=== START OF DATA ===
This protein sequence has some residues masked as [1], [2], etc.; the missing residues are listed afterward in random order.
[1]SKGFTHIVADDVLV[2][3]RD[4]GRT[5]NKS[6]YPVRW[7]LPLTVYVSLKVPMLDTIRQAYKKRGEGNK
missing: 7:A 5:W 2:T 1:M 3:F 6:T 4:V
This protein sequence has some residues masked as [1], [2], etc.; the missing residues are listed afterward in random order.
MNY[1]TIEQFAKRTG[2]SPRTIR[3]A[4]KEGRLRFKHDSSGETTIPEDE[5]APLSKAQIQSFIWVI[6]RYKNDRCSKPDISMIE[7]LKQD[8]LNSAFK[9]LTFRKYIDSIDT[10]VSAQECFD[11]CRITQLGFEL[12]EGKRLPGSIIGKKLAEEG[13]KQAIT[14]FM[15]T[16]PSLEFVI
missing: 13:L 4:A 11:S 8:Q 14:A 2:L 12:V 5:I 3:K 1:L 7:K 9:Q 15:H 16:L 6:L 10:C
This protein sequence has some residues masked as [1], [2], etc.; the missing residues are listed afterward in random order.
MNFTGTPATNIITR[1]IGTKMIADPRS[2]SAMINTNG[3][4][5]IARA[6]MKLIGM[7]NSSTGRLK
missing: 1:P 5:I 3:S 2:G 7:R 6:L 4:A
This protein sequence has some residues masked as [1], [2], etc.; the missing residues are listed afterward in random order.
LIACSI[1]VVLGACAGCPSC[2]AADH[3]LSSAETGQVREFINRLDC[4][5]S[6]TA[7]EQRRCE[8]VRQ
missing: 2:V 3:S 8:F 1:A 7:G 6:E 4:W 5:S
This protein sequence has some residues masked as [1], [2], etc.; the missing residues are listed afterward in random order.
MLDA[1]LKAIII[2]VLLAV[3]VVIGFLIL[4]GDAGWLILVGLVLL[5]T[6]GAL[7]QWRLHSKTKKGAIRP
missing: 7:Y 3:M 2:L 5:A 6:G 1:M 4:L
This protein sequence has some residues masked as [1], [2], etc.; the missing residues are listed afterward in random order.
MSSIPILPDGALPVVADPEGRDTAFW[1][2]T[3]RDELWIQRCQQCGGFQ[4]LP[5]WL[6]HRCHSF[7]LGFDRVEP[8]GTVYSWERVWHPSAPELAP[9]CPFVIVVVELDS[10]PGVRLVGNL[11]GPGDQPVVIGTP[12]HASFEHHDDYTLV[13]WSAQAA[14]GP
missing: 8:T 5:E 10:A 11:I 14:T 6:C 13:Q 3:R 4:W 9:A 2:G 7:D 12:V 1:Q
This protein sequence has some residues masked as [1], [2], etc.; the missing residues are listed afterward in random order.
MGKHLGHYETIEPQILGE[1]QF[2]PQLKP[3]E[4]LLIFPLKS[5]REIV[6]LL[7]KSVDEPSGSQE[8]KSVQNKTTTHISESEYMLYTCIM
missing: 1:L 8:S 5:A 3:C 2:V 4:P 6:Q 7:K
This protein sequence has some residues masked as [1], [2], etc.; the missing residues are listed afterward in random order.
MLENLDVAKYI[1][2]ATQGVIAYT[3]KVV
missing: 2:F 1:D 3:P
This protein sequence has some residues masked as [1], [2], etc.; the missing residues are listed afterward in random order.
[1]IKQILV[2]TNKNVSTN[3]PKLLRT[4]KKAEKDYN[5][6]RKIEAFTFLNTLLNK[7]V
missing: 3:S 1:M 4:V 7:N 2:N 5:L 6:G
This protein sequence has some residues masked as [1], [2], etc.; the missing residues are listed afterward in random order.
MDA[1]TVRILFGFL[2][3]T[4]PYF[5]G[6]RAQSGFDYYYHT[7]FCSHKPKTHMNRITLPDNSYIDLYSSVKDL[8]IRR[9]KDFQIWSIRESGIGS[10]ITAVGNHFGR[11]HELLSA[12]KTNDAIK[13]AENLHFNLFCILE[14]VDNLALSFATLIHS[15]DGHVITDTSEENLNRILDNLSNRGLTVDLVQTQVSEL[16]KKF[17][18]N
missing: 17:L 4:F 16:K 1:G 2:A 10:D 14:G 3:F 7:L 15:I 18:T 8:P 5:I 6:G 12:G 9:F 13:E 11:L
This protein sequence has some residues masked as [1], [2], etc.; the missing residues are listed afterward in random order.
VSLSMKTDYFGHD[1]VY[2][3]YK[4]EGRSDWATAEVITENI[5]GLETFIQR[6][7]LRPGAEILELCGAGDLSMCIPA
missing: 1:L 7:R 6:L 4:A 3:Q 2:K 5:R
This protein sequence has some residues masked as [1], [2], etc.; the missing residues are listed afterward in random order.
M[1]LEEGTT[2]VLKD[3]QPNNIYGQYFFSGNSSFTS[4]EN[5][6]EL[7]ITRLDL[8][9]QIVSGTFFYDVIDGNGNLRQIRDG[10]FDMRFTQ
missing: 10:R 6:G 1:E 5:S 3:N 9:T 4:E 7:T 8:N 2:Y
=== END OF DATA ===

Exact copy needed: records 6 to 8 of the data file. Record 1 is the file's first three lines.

This protein sequence has some residues masked as [1], [2], etc.; the missing residues are listed afterward in random order.
MSSIPILPDGALPVVADPEGRDTAFW[1][2]T[3]RDELWIQRCQQCGGFQ[4]LP[5]WL[6]HRCHSF[7]LGFDRVEP[8]GTVYSWERVWHPSAPELAP[9]CPFVIVVVELDS[10]PGVRLVGNL[11]GPGDQPVVIGTP[12]HASFEHHDDYTLV[13]WSAQAA[14]GP
missing: 8:T 5:E 10:A 11:I 14:T 6:C 13:Q 3:R 4:W 9:A 2:G 7:D 12:V 1:Q
This protein sequence has some residues masked as [1], [2], etc.; the missing residues are listed afterward in random order.
MGKHLGHYETIEPQILGE[1]QF[2]PQLKP[3]E[4]LLIFPLKS[5]REIV[6]LL[7]KSVDEPSGSQE[8]KSVQNKTTTHISESEYMLYTCIM
missing: 1:L 8:S 5:A 3:C 2:V 4:P 6:Q 7:K
This protein sequence has some residues masked as [1], [2], etc.; the missing residues are listed afterward in random order.
MLENLDVAKYI[1][2]ATQGVIAYT[3]KVV
missing: 2:F 1:D 3:P